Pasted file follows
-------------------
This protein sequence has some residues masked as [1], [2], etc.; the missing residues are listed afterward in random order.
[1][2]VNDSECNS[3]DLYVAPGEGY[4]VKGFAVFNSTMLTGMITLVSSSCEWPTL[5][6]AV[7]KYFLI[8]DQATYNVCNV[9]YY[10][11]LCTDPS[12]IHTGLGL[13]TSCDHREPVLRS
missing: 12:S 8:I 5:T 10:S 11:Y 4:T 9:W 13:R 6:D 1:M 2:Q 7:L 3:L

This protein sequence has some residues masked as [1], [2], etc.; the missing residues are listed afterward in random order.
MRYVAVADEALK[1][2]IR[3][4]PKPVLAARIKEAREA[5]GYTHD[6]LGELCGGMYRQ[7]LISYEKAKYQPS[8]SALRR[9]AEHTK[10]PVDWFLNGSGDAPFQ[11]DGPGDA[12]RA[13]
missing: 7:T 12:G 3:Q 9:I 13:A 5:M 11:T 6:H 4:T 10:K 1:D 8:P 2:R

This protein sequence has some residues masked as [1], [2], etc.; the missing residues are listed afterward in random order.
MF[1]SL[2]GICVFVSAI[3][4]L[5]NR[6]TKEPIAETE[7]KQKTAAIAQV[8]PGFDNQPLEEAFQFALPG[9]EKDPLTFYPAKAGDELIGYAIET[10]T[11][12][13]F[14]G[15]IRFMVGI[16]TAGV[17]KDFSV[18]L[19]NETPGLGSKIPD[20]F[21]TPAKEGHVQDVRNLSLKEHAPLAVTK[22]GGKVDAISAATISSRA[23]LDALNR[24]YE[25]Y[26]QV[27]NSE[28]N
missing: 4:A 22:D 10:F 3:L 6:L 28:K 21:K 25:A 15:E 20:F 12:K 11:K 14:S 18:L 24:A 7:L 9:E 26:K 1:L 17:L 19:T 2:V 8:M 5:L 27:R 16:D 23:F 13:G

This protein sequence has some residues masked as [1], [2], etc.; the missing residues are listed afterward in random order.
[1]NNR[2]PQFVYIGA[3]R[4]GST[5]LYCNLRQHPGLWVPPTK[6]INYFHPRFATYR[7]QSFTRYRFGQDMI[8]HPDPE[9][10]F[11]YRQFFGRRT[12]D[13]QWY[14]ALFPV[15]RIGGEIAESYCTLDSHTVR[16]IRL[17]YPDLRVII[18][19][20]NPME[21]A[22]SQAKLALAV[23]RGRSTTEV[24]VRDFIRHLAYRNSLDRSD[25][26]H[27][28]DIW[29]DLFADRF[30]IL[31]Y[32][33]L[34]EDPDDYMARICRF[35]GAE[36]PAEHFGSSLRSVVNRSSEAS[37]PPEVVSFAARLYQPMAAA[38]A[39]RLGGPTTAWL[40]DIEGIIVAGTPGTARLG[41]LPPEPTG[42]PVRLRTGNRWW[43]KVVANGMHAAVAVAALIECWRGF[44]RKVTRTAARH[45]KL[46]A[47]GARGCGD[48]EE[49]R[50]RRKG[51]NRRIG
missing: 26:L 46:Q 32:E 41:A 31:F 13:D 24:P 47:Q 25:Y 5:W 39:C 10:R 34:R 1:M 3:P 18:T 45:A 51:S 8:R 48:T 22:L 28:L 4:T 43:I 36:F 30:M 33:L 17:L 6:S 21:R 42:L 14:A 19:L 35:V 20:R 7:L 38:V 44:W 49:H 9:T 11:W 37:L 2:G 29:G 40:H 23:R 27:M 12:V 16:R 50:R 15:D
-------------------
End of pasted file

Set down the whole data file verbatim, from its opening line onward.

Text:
This protein sequence has some residues masked as [1], [2], etc.; the missing residues are listed afterward in random order.
[1][2]VNDSECNS[3]DLYVAPGEGY[4]VKGFAVFNSTMLTGMITLVSSSCEWPTL[5][6]AV[7]KYFLI[8]DQATYNVCNV[9]YY[10][11]LCTDPS[12]IHTGLGL[13]TSCDHREPVLRS
missing: 12:S 8:I 5:T 10:S 11:Y 4:T 9:W 13:R 6:D 1:M 2:Q 7:L 3:L

This protein sequence has some residues masked as [1], [2], etc.; the missing residues are listed afterward in random order.
MRYVAVADEALK[1][2]IR[3][4]PKPVLAARIKEAREA[5]GYTHD[6]LGELCGGMYRQ[7]LISYEKAKYQPS[8]SALRR[9]AEHTK[10]PVDWFLNGSGDAPFQ[11]DGPGDA[12]RA[13]
missing: 7:T 12:G 3:Q 9:I 13:A 5:M 11:T 6:H 4:T 10:K 1:D 8:P 2:R

This protein sequence has some residues masked as [1], [2], etc.; the missing residues are listed afterward in random order.
MF[1]SL[2]GICVFVSAI[3][4]L[5]NR[6]TKEPIAETE[7]KQKTAAIAQV[8]PGFDNQPLEEAFQFALPG[9]EKDPLTFYPAKAGDELIGYAIET[10]T[11][12][13]F[14]G[15]IRFMVGI[16]TAGV[17]KDFSV[18]L[19]NETPGLGSKIPD[20]F[21]TPAKEGHVQDVRNLSLKEHAPLAVTK[22]GGKVDAISAATISSRA[23]LDALNR[24]YE[25]Y[26]QV[27]NSE[28]N
missing: 4:A 22:D 10:F 3:L 6:L 28:K 21:K 25:A 15:E 20:F 12:K 11:K 14:S 18:L 24:A 7:L 9:E 26:K 1:L 17:L 19:T 2:V 8:M 5:L 27:R 16:D 23:F 13:G

This protein sequence has some residues masked as [1], [2], etc.; the missing residues are listed afterward in random order.
[1]NNR[2]PQFVYIGA[3]R[4]GST[5]LYCNLRQHPGLWVPPTK[6]INYFHPRFATYR[7]QSFTRYRFGQDMI[8]HPDPE[9][10]F[11]YRQFFGRRT[12]D[13]QWY[14]ALFPV[15]RIGGEIAESYCTLDSHTVR[16]IRL[17]YPDLRVII[18][19][20]NPME[21]A[22]SQAKLALAV[23]RGRSTTEV[24]VRDFIRHLAYRNSLDRSD[25][26]H[27][28]DIW[29]DLFADRF[30]IL[31]Y[32][33]L[34]EDPDDYMARICRF[35]GAE[36]PAEHFGSSLRSVVNRSSEAS[37]PPEVVSFAARLYQPMAAA[38]A[39]RLGGPTTAWL[40]DIEGIIVAGTPGTARLG[41]LPPEPTG[42]PVRLRTGNRWW[43]KVVANGMHAAVAVAALIECWRGF[44]RKVTRTAARH[45]KL[46]A[47]GARGCGD[48]EE[49]R[50]RRKG[51]NRRIG
missing: 26:L 46:Q 32:E 41:A 31:F 13:D 24:P 47:Q 25:Y 5:W 39:C 10:R 34:R 1:M 3:P 18:T 45:A 51:S 8:R 48:T 22:L 28:L 4:T 43:I 36:F 30:M 33:L 17:L 6:S 21:R 42:L 14:A 19:L 35:V 20:R 7:L 38:V 44:W 49:H 9:T 11:W 37:L 2:G 29:G 40:H 23:R 27:M 12:V 16:R 50:R 15:D